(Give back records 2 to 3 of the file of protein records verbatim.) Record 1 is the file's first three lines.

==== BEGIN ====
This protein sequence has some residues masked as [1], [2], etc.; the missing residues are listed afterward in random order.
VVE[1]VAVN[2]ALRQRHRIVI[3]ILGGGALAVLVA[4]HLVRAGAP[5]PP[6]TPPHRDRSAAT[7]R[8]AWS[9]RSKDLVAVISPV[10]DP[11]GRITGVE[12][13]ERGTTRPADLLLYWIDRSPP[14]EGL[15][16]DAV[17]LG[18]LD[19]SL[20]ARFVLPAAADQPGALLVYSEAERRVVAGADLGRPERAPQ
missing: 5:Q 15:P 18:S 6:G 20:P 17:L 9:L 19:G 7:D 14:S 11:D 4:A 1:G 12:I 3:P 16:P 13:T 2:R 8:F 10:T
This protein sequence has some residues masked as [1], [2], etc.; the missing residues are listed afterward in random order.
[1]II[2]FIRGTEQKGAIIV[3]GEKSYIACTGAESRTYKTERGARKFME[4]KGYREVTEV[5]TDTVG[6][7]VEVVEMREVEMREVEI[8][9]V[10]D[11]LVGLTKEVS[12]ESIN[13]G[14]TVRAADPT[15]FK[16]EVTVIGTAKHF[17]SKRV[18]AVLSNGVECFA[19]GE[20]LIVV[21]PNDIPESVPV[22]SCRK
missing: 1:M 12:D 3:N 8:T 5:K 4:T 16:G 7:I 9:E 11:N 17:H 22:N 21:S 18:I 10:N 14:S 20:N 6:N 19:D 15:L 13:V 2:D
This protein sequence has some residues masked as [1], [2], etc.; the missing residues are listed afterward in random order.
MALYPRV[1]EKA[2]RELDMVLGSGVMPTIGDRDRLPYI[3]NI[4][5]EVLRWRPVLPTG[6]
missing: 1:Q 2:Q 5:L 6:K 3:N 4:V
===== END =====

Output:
This protein sequence has some residues masked as [1], [2], etc.; the missing residues are listed afterward in random order.
[1]II[2]FIRGTEQKGAIIV[3]GEKSYIACTGAESRTYKTERGARKFME[4]KGYREVTEV[5]TDTVG[6][7]VEVVEMREVEMREVEI[8][9]V[10]D[11]LVGLTKEVS[12]ESIN[13]G[14]TVRAADPT[15]FK[16]EVTVIGTAKHF[17]SKRV[18]AVLSNGVECFA[19]GE[20]LIVV[21]PNDIPESVPV[22]SCRK
missing: 1:M 12:D 3:N 8:T 5:K 4:T 16:G 7:I 9:E 11:N 17:H 22:N 21:S 18:I 10:N 14:S 20:N 6:N 19:D 15:L 13:V 2:D
This protein sequence has some residues masked as [1], [2], etc.; the missing residues are listed afterward in random order.
MALYPRV[1]EKA[2]RELDMVLGSGVMPTIGDRDRLPYI[3]NI[4][5]EVLRWRPVLPTG[6]
missing: 1:Q 2:Q 5:L 6:K 3:N 4:V